Re: C Hashmap implementation

Gene <>
26 Apr 2007 09:39:44 -0400

          From comp.compilers

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From: Gene <>
Newsgroups: comp.compilers
Date: 26 Apr 2007 09:39:44 -0400
Organization: Compilers Central
References: 07-04-089
Keywords: symbols
Posted-Date: 26 Apr 2007 09:39:44 EDT

On Apr 23, 7:52 am, bison <> wrote:
> Hello. I'm looking into hashmap implementations for a VM based
> dynamically typed language. Since the implementation must allow me to
> resize on demand, I am a bit confused about the various approaches.
> Here is what I have found out so far:
> Almost everyone I've talked to has said that Chained Hashmaps are much
> easier to implement than Open Addressed maps.
> Wikipedia suggests that an approach to resizing hashmaps is to
> allocate space for a newer hashmap and copy elements from to the new
> table, and in some cases do it incrementally.
> Quick question about the last point: I'm curious about a starting
> point. How much space should a hashmap allocate initially, and when
> it's how much would I typically increase it? I realize
> there are lots of different answers here, so a good starting point
> would really help out.

You'll want to grow the table by a _factor_ greater than one so that
the amortized time spent on copying does not dominate asymptotic
performance. I have seen factors between 1.3 and 2 used in

Most hash functions work best with prime table sizes. The following
table supports growth factors of roughly 1.5 for 32-bit architectures.

unsigned primes[] = {
    3, 7, 11, 19, 29, 43, 67, 97, 149, 211, 317, 479, 719, 1069, 1601,
    3607, 5399, 8093, 12143, 18211, 27329, 40973, 61463, 92173,
    207401, 311099, 466619, 699931, 1049891, 1574827, 2362229, 3543349,
    5314961, 7972451, 11958671, 17937989, 26906981, 40360471, 60540749,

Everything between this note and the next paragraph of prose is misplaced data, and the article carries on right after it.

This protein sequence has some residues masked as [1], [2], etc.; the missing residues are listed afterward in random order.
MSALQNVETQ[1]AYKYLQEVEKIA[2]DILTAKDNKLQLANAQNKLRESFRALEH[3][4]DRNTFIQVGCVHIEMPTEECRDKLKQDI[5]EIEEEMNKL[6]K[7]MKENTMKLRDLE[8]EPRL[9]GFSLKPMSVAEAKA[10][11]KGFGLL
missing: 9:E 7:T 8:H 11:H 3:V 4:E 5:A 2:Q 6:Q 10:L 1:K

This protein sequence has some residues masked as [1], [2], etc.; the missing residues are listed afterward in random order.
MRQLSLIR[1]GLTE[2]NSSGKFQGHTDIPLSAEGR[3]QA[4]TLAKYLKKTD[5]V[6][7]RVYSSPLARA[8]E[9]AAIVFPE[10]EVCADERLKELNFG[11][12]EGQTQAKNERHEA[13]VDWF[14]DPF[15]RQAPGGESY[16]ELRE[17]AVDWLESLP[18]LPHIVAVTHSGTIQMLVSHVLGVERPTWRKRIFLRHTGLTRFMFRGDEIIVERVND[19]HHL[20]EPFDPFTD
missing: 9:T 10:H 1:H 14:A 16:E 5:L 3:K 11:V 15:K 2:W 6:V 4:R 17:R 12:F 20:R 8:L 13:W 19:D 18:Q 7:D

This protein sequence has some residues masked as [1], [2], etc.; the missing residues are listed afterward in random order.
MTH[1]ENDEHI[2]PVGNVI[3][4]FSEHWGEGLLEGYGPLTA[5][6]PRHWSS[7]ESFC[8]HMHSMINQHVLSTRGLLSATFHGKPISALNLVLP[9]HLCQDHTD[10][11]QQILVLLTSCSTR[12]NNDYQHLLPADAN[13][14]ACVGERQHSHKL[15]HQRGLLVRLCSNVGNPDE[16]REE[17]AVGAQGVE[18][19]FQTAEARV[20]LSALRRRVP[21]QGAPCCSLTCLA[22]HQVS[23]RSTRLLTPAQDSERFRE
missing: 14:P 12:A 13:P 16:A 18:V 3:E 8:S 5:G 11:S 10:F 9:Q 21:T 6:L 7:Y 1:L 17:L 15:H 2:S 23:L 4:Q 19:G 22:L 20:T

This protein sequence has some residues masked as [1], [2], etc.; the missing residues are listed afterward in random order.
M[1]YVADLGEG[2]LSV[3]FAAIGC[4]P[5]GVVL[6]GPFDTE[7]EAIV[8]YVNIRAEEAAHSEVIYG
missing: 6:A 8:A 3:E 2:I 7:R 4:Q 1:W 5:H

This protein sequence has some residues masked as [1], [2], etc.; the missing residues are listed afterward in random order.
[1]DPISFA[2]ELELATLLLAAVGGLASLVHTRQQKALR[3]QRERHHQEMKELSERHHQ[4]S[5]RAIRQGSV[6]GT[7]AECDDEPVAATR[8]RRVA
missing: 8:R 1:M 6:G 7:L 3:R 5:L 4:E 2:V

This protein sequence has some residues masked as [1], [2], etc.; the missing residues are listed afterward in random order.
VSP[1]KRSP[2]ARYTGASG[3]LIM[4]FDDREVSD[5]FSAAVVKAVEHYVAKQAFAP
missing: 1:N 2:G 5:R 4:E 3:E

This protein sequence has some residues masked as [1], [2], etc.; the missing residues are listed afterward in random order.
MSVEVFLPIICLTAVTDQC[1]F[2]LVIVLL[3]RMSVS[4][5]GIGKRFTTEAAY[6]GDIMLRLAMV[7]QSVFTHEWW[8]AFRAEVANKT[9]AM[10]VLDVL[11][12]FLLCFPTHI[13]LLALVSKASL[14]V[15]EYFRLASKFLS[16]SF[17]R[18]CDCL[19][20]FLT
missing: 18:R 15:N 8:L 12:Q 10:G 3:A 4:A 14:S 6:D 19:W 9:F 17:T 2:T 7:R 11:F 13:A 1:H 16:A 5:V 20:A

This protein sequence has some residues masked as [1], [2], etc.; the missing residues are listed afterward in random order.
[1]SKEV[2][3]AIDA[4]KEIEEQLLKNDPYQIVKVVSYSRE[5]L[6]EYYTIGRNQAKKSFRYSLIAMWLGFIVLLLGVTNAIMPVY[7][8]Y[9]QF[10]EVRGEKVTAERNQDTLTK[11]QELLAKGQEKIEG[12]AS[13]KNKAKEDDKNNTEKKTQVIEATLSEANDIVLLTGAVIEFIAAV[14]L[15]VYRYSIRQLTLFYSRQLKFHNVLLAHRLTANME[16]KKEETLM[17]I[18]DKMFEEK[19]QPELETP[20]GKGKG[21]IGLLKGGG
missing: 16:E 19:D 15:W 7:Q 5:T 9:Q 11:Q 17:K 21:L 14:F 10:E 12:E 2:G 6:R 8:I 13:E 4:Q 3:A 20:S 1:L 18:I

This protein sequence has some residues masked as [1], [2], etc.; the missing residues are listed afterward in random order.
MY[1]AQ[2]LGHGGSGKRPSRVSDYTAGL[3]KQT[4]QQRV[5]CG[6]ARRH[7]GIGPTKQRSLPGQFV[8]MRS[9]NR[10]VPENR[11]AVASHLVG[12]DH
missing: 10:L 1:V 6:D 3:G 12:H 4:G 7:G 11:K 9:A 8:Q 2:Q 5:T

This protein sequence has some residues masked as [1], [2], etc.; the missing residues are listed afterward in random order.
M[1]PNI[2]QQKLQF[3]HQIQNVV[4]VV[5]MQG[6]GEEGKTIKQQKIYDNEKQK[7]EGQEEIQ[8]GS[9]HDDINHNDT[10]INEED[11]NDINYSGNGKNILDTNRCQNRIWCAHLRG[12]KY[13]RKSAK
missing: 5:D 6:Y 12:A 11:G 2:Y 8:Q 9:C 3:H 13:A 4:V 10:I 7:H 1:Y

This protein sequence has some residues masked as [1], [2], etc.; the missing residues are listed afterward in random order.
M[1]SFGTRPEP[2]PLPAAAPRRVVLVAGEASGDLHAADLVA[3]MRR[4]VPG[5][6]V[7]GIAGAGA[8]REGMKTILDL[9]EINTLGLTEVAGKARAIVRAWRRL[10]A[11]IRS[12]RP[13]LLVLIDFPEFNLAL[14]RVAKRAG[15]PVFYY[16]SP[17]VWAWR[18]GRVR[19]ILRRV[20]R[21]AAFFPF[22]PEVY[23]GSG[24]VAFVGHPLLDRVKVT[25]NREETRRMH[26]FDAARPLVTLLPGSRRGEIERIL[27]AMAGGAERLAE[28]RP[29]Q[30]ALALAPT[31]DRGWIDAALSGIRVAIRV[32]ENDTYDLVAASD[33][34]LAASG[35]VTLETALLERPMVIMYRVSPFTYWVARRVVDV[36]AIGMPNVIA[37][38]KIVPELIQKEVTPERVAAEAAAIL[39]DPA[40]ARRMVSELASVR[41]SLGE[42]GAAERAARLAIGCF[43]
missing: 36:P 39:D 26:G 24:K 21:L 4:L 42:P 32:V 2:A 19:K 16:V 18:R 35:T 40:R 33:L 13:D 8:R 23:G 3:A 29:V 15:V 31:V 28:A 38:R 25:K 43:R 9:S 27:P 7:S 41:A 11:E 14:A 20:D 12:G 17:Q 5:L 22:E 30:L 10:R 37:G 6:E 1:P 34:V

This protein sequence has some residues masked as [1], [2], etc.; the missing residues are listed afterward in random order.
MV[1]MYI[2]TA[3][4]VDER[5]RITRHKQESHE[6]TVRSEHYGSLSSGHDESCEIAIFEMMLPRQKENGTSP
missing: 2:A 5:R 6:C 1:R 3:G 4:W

90811057,136216589, 204324851, 306487277, 459730919, 689596379,
    1034394589, 1551591841, 2327387723u, 3491081599u, 4294967291u,

Initial size is totally application dependent. E.g. if you are likely
to have have a million tables with just a few items in them, then you
probably want to choose a very small initial value. If every table is
likely to be loaded with N >> 1 elements, starting with small tables
wastes O(N) time for copying. And, because you are allocating fresh
storage for each growth cycle, a non-compacted heap may quickly become

A rule of thumb is to pick a total memory size you're willing to waste
as empty table space. Call this W. Then decide the number of tables
your application is likely to have concurrently allocated. Call this
N. Then set starting size to max(1,floor(W/N)), or the nearest
prime. One possible choice for W is some modest fraction of the L2
cache, the rationale being that if you have a bunch of nearly empty
tables of size comparable to a cache line, and you hit them in random
order, you will render the cache useless. Another idea: pick W to be
a modest fraction of physical memory size. Ditto the rationale above
but for pages and swapping rather than cache lines and misses.

If map size is very unpredictable, consider self-balancing trees - red-
black or AVL. If you are using the maps to look up identifiers, you
should only look up each one once and store a Boehm number for future
refs. This renders the performance penalty of trees unimportant,
while the space saved just might recoup that penalty and more.

If you need to delete elements, then yes, chained hashes are a far
easier to implement. If you don't need deletion, open addressing with
a quadratic probe is quite simple, usually effective, and considerably
more economical. Linear probing, which makes deletion simpler, can
magnify any quirks in your hash function.


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